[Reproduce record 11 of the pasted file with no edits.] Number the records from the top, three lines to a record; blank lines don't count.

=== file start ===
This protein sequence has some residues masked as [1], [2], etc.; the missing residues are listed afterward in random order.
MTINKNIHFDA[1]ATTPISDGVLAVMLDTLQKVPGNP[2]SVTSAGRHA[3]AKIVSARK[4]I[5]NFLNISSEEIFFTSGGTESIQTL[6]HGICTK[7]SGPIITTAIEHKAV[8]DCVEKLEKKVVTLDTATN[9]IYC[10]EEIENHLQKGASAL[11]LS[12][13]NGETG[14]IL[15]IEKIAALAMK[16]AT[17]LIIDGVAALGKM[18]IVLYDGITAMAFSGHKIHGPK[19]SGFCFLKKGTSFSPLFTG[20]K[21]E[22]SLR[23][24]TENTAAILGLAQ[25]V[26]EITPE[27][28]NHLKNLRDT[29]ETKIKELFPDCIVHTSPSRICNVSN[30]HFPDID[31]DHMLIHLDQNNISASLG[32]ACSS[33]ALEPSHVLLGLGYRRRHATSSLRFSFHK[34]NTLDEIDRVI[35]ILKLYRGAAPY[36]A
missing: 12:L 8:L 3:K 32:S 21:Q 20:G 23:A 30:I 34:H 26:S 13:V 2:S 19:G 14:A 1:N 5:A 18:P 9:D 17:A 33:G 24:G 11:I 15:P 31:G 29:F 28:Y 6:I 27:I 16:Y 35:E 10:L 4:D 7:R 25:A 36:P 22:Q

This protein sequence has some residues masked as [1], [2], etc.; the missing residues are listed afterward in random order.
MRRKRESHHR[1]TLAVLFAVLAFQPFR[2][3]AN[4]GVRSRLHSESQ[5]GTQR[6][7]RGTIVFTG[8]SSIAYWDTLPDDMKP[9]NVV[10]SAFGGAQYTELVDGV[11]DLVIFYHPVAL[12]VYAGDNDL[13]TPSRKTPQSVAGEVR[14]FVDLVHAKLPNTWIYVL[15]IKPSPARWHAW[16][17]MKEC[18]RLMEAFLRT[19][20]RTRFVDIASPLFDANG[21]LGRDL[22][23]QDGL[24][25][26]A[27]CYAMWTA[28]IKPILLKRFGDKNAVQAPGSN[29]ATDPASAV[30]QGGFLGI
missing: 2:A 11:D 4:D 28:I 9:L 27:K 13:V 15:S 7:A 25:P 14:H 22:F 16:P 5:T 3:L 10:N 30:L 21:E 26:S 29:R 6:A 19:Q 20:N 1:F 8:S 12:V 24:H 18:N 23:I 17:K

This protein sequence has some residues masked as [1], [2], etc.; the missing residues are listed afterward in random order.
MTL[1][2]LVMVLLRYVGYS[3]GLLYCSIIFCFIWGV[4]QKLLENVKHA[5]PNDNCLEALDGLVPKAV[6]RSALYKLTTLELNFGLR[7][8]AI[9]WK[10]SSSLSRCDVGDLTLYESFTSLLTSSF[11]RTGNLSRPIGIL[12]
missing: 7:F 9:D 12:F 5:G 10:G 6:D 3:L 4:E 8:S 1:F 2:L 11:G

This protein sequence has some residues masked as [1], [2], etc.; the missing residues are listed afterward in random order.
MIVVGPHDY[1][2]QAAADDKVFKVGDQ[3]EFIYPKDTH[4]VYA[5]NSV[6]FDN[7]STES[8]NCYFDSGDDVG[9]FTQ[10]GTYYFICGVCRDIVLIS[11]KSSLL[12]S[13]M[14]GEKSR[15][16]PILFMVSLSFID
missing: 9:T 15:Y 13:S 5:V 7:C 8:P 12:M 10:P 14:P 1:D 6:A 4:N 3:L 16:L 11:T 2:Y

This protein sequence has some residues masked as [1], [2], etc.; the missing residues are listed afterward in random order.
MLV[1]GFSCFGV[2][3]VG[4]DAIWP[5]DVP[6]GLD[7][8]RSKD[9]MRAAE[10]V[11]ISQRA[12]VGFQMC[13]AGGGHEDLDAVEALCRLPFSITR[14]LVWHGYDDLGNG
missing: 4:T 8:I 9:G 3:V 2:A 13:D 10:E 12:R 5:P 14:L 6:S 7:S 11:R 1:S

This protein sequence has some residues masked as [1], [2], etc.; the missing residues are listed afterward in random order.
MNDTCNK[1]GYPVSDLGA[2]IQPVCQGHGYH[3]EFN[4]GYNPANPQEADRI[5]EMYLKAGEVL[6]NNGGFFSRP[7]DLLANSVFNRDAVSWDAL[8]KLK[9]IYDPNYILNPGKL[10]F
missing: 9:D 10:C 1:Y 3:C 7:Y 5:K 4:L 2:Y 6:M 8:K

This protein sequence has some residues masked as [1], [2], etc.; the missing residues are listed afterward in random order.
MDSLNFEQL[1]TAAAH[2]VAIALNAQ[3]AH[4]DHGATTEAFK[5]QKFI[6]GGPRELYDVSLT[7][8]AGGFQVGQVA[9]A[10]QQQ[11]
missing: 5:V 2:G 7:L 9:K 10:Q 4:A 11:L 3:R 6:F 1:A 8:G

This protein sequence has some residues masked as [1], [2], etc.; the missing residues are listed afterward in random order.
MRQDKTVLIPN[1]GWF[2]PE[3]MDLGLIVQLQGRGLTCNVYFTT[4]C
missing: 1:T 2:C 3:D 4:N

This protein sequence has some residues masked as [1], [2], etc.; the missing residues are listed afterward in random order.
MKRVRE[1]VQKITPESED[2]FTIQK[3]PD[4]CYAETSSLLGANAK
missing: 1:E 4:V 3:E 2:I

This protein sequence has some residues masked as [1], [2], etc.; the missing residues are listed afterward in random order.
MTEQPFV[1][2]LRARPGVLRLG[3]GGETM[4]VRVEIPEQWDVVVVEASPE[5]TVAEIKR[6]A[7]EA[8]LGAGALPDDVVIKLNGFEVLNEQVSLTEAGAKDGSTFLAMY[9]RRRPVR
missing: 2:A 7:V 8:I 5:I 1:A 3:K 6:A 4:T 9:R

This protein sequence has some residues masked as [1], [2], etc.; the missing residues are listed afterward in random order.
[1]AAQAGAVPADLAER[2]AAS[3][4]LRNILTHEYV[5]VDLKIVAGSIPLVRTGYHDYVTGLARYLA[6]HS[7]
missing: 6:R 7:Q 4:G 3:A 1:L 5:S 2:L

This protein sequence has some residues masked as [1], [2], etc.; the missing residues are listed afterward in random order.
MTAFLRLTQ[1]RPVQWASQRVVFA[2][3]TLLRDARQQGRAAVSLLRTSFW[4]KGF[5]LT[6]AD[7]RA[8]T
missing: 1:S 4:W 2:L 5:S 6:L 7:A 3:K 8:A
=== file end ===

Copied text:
This protein sequence has some residues masked as [1], [2], etc.; the missing residues are listed afterward in random order.
[1]AAQAGAVPADLAER[2]AAS[3][4]LRNILTHEYV[5]VDLKIVAGSIPLVRTGYHDYVTGLARYLA[6]HS[7]
missing: 6:R 7:Q 4:G 3:A 1:L 5:S 2:L